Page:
By Dana Howard
True confession: I was a sporadic—and inattentive—user of the Artstor Digital Library. My high school was a fairly early adopter of Artstor. I used it a lot on those early years, but as I had more and more of my slides “in the can,” I stopped paying attention to the changes taking place in the Digital Library.
I would periodically run to Artstor when I was asked to do presentations at the last minute, (I found the ability to do a quick download of Image Groups to PowerPoint very helpful), but for the most part I was too busy to explore new tools and new collections as they were announced. I think I was typical for a high school user; I was busy teaching and felt constantly bombarded with new resources elsewhere.
I did notice the quality of the images was vastly improving and that the image data was becoming more standardized, but I was too much in a rush to see some of the cool things that I have since discovered. For example, I could have been clicking on the Associated Images icon to find those works others have chosen when they picked the one I was exploring. I now find that extremely useful.
Another (embarrassingly) true confession: I actually assumed there were no details of Michelangelo’s David in the Digital Library. Yes, I was in a rush. With my frantic teaching load I did not take the time to notice the Clustered Images icon that would reveal all those great details, along with duplicate images from other contributors.
Had I noticed the QuickTime Virtual Reality videos (QTVRs) from the QTVR Panoramas of World Architecture (Columbia University), I would have used them earlier. The one on the Pantheon in Rome is fantastic for conveying to students the geometric perfection of that structure. It can make South Carolina seem not so far from Rome after all. And speaking of traveling in the classroom, the caves captured in the Mellon International Dunhuang Archive are the best way I have since found to immerse a classroom in a sacred space at a distance. A related resource that I did not know about is three dimensional images of sculpture in the round from the Musée National des Arts Asiatiques–Guimet (also in the Mellon International Dunhuang Archive). It is so difficult to explore sculpture in the classroom with static images, but these rotate, which allows you to discuss all sides of a work of art—as well as zoom in and out.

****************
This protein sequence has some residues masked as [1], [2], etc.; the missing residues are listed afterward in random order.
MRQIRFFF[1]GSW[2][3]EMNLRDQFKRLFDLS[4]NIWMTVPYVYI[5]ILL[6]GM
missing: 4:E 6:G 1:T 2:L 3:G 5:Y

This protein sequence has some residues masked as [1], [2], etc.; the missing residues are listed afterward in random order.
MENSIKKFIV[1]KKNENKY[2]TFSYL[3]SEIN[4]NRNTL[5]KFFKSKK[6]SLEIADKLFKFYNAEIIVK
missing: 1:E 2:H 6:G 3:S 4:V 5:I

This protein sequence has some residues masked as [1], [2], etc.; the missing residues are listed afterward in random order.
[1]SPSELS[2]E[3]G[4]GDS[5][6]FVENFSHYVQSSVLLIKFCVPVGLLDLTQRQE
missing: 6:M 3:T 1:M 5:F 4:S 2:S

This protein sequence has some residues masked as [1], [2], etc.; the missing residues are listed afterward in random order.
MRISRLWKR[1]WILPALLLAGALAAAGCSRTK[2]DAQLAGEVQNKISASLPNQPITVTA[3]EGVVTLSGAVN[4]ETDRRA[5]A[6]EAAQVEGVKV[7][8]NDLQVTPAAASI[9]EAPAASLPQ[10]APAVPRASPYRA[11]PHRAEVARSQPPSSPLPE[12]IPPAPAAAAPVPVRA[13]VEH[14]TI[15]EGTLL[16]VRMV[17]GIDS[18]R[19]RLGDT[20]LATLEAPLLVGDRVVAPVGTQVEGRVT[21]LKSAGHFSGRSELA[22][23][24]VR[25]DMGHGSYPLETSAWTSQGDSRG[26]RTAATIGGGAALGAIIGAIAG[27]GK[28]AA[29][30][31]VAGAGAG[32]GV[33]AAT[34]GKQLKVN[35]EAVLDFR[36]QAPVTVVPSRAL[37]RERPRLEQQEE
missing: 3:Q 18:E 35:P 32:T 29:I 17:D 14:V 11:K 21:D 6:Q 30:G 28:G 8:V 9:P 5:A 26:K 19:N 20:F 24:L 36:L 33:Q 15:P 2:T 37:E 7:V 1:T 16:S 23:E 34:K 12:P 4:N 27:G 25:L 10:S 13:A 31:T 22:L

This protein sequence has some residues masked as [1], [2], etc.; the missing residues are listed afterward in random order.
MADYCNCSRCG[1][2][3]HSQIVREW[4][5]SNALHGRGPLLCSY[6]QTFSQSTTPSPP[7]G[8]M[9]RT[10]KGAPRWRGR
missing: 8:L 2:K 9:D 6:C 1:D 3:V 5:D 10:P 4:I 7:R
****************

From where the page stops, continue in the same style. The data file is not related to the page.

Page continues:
If you have at all been like me, take a few minutes to explore these resources within Artstor. Search the Artstor Digital Library for QTVR or 3D and click on the logos under the thumbnails to see these resources for yourself (and take a look at the Help Wiki to learn more). They can create that moment in the classroom where students gasp in awe or, even better, finally understand something that words fail to adequately express. It is those moments that remind us what we loved about our subject when we first started teaching. It is those moments that make teaching a profound experience.
A final confession: I did not understand that Artstor is not a static resource, it is dynamic. The people at Artstor are always working on new ways to bring the Artstor Digital Library alive for the teacher and the student. So please explore. Discovery is the fun part of teaching, even for an overworked high school teacher.